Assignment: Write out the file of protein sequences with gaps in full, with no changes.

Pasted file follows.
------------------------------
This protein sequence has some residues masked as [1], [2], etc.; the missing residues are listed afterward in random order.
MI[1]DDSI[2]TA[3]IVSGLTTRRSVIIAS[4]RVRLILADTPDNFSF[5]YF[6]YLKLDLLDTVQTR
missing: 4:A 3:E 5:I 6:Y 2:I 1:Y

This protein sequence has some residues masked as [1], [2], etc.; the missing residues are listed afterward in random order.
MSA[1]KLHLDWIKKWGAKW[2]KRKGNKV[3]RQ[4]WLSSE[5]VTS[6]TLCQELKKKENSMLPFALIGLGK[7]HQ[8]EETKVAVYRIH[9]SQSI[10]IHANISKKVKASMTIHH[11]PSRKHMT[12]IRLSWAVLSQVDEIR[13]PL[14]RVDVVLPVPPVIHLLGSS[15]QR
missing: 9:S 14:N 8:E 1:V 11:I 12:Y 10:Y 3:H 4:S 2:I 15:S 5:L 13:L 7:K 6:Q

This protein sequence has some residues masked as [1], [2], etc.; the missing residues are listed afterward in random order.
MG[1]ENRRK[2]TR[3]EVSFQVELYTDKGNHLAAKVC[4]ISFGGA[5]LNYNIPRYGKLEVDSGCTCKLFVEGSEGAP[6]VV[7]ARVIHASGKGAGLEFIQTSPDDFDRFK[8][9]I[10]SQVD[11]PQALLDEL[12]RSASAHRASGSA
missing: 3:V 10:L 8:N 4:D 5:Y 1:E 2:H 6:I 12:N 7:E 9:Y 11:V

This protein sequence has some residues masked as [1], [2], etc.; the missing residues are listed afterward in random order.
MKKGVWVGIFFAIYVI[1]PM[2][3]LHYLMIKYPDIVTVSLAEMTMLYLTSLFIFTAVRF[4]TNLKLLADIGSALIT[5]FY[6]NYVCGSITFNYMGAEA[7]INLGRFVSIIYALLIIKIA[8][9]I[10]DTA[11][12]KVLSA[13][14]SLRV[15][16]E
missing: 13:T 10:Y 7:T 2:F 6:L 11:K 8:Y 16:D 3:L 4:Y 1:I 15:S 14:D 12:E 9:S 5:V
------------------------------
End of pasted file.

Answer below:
This protein sequence has some residues masked as [1], [2], etc.; the missing residues are listed afterward in random order.
MI[1]DDSI[2]TA[3]IVSGLTTRRSVIIAS[4]RVRLILADTPDNFSF[5]YF[6]YLKLDLLDTVQTR
missing: 4:A 3:E 5:I 6:Y 2:I 1:Y

This protein sequence has some residues masked as [1], [2], etc.; the missing residues are listed afterward in random order.
MSA[1]KLHLDWIKKWGAKW[2]KRKGNKV[3]RQ[4]WLSSE[5]VTS[6]TLCQELKKKENSMLPFALIGLGK[7]HQ[8]EETKVAVYRIH[9]SQSI[10]IHANISKKVKASMTIHH[11]PSRKHMT[12]IRLSWAVLSQVDEIR[13]PL[14]RVDVVLPVPPVIHLLGSS[15]QR
missing: 9:S 14:N 8:E 1:V 11:I 12:Y 10:Y 3:H 4:S 2:I 15:S 5:L 13:L 7:K 6:Q

This protein sequence has some residues masked as [1], [2], etc.; the missing residues are listed afterward in random order.
MG[1]ENRRK[2]TR[3]EVSFQVELYTDKGNHLAAKVC[4]ISFGGA[5]LNYNIPRYGKLEVDSGCTCKLFVEGSEGAP[6]VV[7]ARVIHASGKGAGLEFIQTSPDDFDRFK[8][9]I[10]SQVD[11]PQALLDEL[12]RSASAHRASGSA
missing: 3:V 10:L 8:N 4:D 5:Y 1:E 2:H 6:I 12:N 7:E 9:Y 11:V

This protein sequence has some residues masked as [1], [2], etc.; the missing residues are listed afterward in random order.
MKKGVWVGIFFAIYVI[1]PM[2][3]LHYLMIKYPDIVTVSLAEMTMLYLTSLFIFTAVRF[4]TNLKLLADIGSALIT[5]FY[6]NYVCGSITFNYMGAEA[7]INLGRFVSIIYALLIIKIA[8][9]I[10]DTA[11][12]KVLSA[13][14]SLRV[15][16]E
missing: 13:T 10:Y 7:T 2:F 6:L 11:K 8:Y 16:D 3:L 4:Y 1:I 15:S 14:D 12:E 9:S 5:V